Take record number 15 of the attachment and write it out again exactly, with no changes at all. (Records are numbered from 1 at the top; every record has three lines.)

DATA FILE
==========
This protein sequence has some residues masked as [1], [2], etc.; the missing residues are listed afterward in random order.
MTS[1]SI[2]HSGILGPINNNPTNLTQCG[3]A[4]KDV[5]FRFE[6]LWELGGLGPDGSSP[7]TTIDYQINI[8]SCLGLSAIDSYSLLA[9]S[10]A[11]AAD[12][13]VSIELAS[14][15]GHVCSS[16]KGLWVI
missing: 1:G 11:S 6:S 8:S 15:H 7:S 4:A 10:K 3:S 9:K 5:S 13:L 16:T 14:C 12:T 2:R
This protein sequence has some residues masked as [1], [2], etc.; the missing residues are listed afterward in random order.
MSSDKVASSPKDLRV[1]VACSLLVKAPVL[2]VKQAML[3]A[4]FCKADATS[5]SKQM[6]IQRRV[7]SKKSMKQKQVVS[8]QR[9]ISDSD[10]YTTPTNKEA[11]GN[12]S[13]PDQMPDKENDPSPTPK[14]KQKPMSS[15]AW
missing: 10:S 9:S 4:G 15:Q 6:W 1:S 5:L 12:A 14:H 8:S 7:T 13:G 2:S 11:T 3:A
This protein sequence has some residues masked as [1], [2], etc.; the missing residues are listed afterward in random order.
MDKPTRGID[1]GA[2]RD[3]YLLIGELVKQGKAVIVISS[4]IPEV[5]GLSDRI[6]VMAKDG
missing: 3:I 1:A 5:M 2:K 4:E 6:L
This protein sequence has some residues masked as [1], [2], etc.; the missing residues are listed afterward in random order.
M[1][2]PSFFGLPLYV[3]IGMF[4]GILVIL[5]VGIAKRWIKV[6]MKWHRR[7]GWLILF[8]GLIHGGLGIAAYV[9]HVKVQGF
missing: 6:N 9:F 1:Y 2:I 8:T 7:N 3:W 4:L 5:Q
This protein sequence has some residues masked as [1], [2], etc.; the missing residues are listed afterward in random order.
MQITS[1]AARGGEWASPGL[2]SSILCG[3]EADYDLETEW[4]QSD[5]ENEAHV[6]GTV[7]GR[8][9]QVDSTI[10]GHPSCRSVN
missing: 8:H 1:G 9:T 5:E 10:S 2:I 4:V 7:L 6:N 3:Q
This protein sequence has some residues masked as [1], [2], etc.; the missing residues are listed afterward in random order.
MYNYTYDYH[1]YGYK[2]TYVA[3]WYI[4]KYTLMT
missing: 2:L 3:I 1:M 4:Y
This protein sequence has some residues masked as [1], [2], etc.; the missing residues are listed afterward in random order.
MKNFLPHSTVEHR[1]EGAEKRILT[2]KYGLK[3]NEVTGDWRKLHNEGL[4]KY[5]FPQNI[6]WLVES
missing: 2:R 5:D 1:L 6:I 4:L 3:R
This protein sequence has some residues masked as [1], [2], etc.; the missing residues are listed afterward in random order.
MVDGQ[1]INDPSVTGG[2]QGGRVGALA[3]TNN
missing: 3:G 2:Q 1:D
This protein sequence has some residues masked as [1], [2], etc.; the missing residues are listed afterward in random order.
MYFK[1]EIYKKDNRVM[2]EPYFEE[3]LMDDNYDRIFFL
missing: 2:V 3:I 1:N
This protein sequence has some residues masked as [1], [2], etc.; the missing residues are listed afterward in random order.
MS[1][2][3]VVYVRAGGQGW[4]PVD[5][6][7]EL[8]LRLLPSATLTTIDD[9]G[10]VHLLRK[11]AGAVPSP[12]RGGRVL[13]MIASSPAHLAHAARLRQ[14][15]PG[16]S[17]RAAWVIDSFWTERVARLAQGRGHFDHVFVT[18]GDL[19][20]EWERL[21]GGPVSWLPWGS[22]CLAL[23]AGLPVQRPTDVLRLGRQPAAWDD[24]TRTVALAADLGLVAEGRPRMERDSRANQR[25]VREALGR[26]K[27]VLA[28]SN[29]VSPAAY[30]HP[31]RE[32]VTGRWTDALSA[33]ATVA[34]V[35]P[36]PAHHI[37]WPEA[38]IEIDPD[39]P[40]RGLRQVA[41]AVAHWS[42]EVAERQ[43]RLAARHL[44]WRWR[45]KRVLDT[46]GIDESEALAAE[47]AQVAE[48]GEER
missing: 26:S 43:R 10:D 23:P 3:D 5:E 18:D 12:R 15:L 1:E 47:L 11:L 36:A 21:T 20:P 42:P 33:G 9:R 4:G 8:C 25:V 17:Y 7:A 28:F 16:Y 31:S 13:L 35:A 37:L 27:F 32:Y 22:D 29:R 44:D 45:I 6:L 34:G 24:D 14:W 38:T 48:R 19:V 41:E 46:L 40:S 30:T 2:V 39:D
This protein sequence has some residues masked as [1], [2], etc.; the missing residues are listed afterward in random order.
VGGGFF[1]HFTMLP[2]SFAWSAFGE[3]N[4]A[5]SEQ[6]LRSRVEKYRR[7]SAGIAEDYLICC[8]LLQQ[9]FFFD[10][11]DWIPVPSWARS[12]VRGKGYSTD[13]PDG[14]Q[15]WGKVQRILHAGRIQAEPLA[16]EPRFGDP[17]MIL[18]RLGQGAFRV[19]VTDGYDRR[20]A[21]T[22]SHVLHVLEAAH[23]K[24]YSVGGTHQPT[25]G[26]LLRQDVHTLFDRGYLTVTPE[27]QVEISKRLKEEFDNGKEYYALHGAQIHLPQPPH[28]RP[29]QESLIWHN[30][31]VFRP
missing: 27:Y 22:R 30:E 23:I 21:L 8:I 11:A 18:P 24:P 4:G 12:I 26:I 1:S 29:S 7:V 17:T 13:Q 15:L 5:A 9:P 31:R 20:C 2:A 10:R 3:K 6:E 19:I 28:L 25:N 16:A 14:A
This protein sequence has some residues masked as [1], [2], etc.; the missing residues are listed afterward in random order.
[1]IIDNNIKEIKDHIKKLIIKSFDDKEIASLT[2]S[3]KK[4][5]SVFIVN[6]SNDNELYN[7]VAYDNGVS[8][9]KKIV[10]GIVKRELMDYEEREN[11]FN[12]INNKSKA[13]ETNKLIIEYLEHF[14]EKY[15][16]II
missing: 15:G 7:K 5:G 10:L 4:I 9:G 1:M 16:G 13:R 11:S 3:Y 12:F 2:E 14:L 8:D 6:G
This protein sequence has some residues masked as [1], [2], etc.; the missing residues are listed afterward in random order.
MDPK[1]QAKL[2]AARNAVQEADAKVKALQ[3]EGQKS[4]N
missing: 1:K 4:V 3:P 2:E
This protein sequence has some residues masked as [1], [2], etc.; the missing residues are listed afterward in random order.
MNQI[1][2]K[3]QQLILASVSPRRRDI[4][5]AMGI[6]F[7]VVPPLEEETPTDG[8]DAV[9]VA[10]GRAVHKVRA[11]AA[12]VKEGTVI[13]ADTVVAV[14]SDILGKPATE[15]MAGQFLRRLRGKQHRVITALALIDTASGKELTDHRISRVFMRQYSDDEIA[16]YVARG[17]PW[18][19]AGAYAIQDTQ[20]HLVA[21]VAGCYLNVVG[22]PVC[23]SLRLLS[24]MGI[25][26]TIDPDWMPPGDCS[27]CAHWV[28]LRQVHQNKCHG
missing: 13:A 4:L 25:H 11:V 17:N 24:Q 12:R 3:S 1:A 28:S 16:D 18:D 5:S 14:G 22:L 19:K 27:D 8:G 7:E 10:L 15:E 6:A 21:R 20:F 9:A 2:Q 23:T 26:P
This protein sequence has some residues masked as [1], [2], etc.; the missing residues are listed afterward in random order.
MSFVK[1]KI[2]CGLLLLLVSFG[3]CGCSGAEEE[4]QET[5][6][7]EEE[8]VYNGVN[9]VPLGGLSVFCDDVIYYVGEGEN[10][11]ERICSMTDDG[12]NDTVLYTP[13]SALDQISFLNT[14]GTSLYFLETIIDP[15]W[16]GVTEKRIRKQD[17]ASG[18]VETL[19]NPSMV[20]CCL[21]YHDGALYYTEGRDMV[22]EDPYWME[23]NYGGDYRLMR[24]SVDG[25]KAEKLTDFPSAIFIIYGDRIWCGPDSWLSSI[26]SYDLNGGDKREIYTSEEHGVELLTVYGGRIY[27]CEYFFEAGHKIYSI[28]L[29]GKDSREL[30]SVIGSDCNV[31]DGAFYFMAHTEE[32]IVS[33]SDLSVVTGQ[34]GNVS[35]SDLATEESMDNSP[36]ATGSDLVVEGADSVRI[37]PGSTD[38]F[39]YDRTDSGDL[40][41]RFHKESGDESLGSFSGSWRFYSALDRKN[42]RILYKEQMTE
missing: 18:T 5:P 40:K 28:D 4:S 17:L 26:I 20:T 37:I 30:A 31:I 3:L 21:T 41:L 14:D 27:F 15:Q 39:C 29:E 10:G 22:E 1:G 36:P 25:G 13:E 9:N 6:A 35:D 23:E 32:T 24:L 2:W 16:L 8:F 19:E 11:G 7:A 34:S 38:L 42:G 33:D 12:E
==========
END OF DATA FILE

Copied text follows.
This protein sequence has some residues masked as [1], [2], etc.; the missing residues are listed afterward in random order.
MSFVK[1]KI[2]CGLLLLLVSFG[3]CGCSGAEEE[4]QET[5][6][7]EEE[8]VYNGVN[9]VPLGGLSVFCDDVIYYVGEGEN[10][11]ERICSMTDDG[12]NDTVLYTP[13]SALDQISFLNT[14]GTSLYFLETIIDP[15]W[16]GVTEKRIRKQD[17]ASG[18]VETL[19]NPSMV[20]CCL[21]YHDGALYYTEGRDMV[22]EDPYWME[23]NYGGDYRLMR[24]SVDG[25]KAEKLTDFPSAIFIIYGDRIWCGPDSWLSSI[26]SYDLNGGDKREIYTSEEHGVELLTVYGGRIY[27]CEYFFEAGHKIYSI[28]L[29]GKDSREL[30]SVIGSDCNV[31]DGAFYFMAHTEE[32]IVS[33]SDLSVVTGQ[34]GNVS[35]SDLATEESMDNSP[36]ATGSDLVVEGADSVRI[37]PGSTD[38]F[39]YDRTDSGDL[40][41]RFHKESGDESLGSFSGSWRFYSALDRKN[42]RILYKEQMTE
missing: 18:T 5:P 40:K 28:D 4:S 17:L 26:I 20:T 37:I 30:A 31:I 3:L 21:T 41:L 14:D 27:F 15:Q 39:C 29:E 10:G 22:E 1:G 36:P 25:G 13:E 9:N 6:A 35:D 23:E 32:T 24:L 2:W 16:L 8:F 19:E 11:G 7:A 34:S 38:L 42:G 33:D 12:E